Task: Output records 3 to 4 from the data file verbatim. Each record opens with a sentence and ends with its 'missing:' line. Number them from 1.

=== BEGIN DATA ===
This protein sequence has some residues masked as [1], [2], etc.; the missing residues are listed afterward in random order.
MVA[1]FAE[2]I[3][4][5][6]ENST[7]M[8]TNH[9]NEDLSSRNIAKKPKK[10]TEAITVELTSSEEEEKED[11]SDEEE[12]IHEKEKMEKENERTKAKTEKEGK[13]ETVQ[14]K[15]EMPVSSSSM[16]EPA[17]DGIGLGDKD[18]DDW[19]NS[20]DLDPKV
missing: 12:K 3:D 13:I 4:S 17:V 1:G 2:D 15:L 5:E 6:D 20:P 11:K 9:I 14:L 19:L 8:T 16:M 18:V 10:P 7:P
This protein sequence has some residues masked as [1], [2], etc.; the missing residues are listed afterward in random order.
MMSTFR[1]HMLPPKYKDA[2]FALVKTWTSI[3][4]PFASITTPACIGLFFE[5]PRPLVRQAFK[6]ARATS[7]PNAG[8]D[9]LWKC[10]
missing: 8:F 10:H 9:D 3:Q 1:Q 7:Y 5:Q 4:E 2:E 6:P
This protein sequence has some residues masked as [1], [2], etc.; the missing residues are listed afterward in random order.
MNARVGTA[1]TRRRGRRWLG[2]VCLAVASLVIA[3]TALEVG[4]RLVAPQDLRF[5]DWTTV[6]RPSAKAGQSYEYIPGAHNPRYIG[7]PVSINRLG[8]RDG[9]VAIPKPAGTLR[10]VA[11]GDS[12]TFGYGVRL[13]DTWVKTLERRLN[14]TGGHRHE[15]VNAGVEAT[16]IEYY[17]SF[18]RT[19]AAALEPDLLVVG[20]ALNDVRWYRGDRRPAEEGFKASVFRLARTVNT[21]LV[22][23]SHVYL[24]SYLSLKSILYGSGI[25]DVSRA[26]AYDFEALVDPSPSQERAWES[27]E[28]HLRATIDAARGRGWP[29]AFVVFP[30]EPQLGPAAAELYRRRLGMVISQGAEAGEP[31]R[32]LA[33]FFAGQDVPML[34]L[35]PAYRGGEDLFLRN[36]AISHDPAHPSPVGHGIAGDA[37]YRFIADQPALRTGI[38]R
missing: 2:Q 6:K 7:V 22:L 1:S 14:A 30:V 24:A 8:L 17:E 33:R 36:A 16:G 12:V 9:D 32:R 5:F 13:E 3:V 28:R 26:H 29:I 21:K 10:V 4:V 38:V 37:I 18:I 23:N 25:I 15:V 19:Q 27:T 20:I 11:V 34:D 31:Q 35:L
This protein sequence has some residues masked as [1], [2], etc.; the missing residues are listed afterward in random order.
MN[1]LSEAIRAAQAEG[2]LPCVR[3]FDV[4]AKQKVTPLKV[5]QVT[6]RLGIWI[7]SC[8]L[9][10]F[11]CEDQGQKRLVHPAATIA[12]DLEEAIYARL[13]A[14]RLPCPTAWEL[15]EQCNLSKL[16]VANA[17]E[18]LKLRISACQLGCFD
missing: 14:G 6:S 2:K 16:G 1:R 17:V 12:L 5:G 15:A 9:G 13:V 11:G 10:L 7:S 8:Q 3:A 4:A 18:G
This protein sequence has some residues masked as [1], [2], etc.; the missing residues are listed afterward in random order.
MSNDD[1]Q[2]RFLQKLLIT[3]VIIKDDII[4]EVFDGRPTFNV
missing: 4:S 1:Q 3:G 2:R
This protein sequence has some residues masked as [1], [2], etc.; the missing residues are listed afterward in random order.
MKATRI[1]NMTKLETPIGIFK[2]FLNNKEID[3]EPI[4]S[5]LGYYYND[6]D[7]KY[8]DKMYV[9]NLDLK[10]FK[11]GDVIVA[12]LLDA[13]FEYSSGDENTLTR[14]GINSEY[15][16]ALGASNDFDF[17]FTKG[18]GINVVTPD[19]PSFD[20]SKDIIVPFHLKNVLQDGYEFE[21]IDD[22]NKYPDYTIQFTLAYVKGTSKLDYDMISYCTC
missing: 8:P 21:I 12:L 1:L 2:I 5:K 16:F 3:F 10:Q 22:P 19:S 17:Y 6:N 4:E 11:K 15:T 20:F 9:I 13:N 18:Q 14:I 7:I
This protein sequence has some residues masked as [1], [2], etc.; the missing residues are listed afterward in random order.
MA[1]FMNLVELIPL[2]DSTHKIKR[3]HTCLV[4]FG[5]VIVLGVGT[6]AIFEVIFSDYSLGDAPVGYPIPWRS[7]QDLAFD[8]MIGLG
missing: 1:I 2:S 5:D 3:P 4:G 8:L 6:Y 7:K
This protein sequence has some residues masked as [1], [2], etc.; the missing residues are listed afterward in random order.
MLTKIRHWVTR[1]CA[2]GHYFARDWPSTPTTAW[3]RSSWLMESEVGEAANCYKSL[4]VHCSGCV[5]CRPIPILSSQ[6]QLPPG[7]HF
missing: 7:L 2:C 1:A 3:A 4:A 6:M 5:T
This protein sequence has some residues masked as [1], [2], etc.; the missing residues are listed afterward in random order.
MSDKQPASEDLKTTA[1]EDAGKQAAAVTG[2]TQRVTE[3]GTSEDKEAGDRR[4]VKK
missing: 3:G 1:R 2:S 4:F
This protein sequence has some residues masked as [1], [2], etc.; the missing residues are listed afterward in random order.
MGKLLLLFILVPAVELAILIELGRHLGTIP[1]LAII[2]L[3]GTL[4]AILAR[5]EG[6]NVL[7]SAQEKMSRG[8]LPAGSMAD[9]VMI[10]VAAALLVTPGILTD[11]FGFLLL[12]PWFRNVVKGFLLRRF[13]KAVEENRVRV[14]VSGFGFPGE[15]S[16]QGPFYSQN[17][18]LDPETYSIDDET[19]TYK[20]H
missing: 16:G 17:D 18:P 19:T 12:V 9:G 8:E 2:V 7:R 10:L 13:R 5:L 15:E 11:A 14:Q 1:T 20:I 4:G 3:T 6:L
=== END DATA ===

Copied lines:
This protein sequence has some residues masked as [1], [2], etc.; the missing residues are listed afterward in random order.
MNARVGTA[1]TRRRGRRWLG[2]VCLAVASLVIA[3]TALEVG[4]RLVAPQDLRF[5]DWTTV[6]RPSAKAGQSYEYIPGAHNPRYIG[7]PVSINRLG[8]RDG[9]VAIPKPAGTLR[10]VA[11]GDS[12]TFGYGVRL[13]DTWVKTLERRLN[14]TGGHRHE[15]VNAGVEAT[16]IEYY[17]SF[18]RT[19]AAALEPDLLVVG[20]ALNDVRWYRGDRRPAEEGFKASVFRLARTVNT[21]LV[22][23]SHVYL[24]SYLSLKSILYGSGI[25]DVSRA[26]AYDFEALVDPSPSQERAWES[27]E[28]HLRATIDAARGRGWP[29]AFVVFP[30]EPQLGPAAAELYRRRLGMVISQGAEAGEP[31]R[32]LA[33]FFAGQDVPML[34]L[35]PAYRGGEDLFLRN[36]AISHDPAHPSPVGHGIAGDA[37]YRFIADQPALRTGI[38]R
missing: 2:Q 6:K 7:V 22:L 1:S 14:A 30:V 24:A 8:L 17:E 33:R 36:A 16:G 12:V 9:D 32:R 5:F 13:E 3:V 28:R 26:H 29:I 21:K 10:V 4:V 38:V 37:I 18:I 23:N 25:I 15:V 19:Q 27:T 20:I 11:V 34:D 31:Q 35:L
This protein sequence has some residues masked as [1], [2], etc.; the missing residues are listed afterward in random order.
MN[1]LSEAIRAAQAEG[2]LPCVR[3]FDV[4]AKQKVTPLKV[5]QVT[6]RLGIWI[7]SC[8]L[9][10]F[11]CEDQGQKRLVHPAATIA[12]DLEEAIYARL[13]A[14]RLPCPTAWEL[15]EQCNLSKL[16]VANA[17]E[18]LKLRISACQLGCFD
missing: 14:G 6:S 2:K 16:G 1:R 17:V 12:L 5:G 15:A 9:G 13:V 11:G 10:L 7:S 8:Q 3:A 4:A 18:G